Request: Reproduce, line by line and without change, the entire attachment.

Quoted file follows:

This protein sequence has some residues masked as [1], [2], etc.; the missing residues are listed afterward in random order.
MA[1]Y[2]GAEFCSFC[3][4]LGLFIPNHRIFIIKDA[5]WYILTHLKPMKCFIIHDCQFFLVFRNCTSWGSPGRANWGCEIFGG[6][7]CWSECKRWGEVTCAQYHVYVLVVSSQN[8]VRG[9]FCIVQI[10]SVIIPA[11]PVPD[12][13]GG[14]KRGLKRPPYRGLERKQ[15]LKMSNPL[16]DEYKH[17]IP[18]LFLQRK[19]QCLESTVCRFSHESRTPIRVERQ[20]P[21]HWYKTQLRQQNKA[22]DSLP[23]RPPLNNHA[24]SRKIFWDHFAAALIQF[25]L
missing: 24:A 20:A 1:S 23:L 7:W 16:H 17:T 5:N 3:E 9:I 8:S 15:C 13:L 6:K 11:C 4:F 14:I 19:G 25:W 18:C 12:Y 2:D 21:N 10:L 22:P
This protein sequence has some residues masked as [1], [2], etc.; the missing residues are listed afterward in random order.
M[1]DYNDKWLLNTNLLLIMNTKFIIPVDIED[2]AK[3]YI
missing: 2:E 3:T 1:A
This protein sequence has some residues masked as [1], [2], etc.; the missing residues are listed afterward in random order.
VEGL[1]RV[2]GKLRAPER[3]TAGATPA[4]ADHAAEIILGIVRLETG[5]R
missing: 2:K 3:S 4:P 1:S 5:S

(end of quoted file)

This protein sequence has some residues masked as [1], [2], etc.; the missing residues are listed afterward in random order.
MA[1]Y[2]GAEFCSFC[3][4]LGLFIPNHRIFIIKDA[5]WYILTHLKPMKCFIIHDCQFFLVFRNCTSWGSPGRANWGCEIFGG[6][7]CWSECKRWGEVTCAQYHVYVLVVSSQN[8]VRG[9]FCIVQI[10]SVIIPA[11]PVPD[12][13]GG[14]KRGLKRPPYRGLERKQ[15]LKMSNPL[16]DEYKH[17]IP[18]LFLQRK[19]QCLESTVCRFSHESRTPIRVERQ[20]P[21]HWYKTQLRQQNKA[22]DSLP[23]RPPLNNHA[24]SRKIFWDHFAAALIQF[25]L
missing: 24:A 20:A 1:S 23:L 7:W 16:H 17:T 5:N 3:E 9:I 8:S 15:C 13:L 6:K 11:C 4:F 14:I 19:G 25:W 18:C 12:Y 2:D 21:N 10:L 22:P
This protein sequence has some residues masked as [1], [2], etc.; the missing residues are listed afterward in random order.
M[1]DYNDKWLLNTNLLLIMNTKFIIPVDIED[2]AK[3]YI
missing: 2:E 3:T 1:A
This protein sequence has some residues masked as [1], [2], etc.; the missing residues are listed afterward in random order.
VEGL[1]RV[2]GKLRAPER[3]TAGATPA[4]ADHAAEIILGIVRLETG[5]R
missing: 2:K 3:S 4:P 1:S 5:S